Pricewaterhouse Coopers (PWC) has published a report in collaboration with Crypto Valley seeking to provide “a strategic perspective” on the initial coin offering (ICO) and security token offering (STO) sectors. The report finds that security tokens “are not fundamentally different from ICOs,” estimating that their combined total raised almost $20 billion during 2018.
Combined Sum Generated Through Cryptocurrency Fundraising Nearly Triples Year-Over-Year
The report note that more than 1,132 ICOs and STOs successfully took place during 2018, more than double the 552 offerings that occurred during 2017.
While the total amount raised by token offerings in 2018 tripled the combined sum generated in 2017, just two ICOs accounted for 29 percent of the total raised last year, with Eos raising $4.1 billion and Telegram $1.7 billion.
Despite the record sum raised, the report notes that the total raised and the number of offerings declined significantly during the second half of 2018.
STOs Emerge as Legitimate Alternative to Traditional Fundraising
PWC asserts that security token offerings do not differ fundamentally from initial coin offerings, describing STOs as comprising “a more mature and regulated form” that “combine many features of ICOs” including “low entry barriers for investors” and “traditional venture capital [and] private equity fundraising characteristics.”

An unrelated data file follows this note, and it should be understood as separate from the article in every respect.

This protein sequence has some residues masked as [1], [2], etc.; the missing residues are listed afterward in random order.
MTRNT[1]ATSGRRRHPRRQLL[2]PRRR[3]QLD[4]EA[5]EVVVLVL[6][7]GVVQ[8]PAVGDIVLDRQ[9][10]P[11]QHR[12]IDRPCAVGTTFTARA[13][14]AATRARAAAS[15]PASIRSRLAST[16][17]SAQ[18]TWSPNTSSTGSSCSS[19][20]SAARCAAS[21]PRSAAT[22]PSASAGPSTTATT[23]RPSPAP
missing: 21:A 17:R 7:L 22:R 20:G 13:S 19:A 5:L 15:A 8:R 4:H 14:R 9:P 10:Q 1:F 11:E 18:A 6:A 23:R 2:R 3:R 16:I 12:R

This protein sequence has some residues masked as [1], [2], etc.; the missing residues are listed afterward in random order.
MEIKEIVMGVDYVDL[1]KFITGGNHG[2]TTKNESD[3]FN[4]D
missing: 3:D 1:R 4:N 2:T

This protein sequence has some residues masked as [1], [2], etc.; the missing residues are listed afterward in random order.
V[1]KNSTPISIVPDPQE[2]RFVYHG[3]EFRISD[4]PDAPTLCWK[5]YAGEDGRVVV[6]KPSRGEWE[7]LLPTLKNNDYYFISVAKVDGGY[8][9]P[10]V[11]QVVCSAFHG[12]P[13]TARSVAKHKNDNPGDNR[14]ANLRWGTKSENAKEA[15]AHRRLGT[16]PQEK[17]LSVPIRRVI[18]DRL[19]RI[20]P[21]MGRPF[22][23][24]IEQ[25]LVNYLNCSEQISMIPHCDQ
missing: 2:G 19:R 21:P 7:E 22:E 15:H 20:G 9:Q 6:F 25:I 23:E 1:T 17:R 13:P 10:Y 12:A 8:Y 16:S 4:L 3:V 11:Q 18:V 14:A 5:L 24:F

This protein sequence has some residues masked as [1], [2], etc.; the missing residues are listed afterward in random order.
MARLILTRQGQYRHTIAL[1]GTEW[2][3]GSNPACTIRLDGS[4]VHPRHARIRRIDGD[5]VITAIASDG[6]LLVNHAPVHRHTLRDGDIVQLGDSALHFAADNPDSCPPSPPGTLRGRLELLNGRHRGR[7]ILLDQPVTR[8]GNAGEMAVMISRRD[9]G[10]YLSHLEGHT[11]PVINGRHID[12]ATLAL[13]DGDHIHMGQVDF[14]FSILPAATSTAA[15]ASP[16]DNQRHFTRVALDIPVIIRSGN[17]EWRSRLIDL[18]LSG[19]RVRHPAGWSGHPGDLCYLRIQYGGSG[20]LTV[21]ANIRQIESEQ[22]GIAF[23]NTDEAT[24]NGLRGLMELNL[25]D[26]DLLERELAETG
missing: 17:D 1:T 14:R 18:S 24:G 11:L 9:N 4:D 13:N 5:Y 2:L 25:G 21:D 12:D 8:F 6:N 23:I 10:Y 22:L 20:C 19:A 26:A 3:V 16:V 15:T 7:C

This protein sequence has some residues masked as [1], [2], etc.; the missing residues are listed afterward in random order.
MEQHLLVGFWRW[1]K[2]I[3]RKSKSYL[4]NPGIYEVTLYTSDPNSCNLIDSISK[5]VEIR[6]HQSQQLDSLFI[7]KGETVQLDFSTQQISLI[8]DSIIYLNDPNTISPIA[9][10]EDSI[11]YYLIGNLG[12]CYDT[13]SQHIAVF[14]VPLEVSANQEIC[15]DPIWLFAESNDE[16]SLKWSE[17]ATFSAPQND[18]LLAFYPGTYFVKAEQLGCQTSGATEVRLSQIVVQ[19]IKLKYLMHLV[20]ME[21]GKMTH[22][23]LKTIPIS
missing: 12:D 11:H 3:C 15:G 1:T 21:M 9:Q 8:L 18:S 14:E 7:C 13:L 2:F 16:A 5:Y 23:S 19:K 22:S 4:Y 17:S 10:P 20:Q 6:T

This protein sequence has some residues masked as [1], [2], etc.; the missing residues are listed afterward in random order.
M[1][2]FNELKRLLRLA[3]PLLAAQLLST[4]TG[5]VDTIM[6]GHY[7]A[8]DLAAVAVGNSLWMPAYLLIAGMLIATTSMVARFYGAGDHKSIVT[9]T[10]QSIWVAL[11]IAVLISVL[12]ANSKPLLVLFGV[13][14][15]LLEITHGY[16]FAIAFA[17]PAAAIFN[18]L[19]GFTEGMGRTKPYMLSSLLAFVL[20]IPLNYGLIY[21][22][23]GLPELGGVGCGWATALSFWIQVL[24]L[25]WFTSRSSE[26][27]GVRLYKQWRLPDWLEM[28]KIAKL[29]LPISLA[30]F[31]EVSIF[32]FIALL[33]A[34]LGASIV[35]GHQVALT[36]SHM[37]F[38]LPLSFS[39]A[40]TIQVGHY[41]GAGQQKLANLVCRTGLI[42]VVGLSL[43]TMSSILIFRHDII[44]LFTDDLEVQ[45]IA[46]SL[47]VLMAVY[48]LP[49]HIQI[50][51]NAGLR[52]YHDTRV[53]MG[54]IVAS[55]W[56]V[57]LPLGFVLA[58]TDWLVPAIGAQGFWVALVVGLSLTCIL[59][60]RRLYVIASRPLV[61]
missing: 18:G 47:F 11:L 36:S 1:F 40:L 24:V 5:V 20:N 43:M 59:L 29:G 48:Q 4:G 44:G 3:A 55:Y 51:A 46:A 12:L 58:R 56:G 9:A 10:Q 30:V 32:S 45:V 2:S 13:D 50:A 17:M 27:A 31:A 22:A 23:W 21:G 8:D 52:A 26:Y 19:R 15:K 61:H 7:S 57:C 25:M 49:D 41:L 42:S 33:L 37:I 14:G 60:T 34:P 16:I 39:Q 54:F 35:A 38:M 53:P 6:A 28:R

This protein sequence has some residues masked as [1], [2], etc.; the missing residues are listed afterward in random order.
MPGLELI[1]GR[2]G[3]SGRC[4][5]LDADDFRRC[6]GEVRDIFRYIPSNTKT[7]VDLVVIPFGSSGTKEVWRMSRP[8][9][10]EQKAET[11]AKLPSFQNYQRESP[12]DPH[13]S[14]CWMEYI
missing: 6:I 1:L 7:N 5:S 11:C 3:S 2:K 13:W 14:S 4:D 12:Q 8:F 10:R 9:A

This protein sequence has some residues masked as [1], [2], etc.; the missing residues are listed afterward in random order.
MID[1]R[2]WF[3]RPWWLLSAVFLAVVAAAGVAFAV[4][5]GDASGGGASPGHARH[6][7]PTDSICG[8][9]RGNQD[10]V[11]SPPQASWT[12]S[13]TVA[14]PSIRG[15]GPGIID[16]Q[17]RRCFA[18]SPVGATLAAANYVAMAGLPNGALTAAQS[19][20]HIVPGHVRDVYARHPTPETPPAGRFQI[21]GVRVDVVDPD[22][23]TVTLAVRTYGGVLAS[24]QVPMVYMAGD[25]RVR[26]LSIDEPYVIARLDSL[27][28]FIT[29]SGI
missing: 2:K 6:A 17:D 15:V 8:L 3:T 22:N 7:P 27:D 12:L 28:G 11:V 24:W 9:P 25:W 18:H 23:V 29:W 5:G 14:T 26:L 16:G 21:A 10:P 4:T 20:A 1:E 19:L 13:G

The report highlights that the trading and exchange infrastructure must improve in order to facilitate the growing popularity of STOs as an alternative to traditional funding practices, adding that market participants will likely come to demand additional services such as “flexible custody solutions” and “market data services.”
The report notes that two STOs took place during 2017, raising a total of roughly $22 million, while 28 security token offerings raised $442 million collectively during 2018.
PWC also notes an increasing proliferation of permissive regulatory apparatus pertaining to security token offerings, highlighting the legislative frameworks currently adopted in Switzerland, the United States, Liechtenstein, Germany, and Estonia.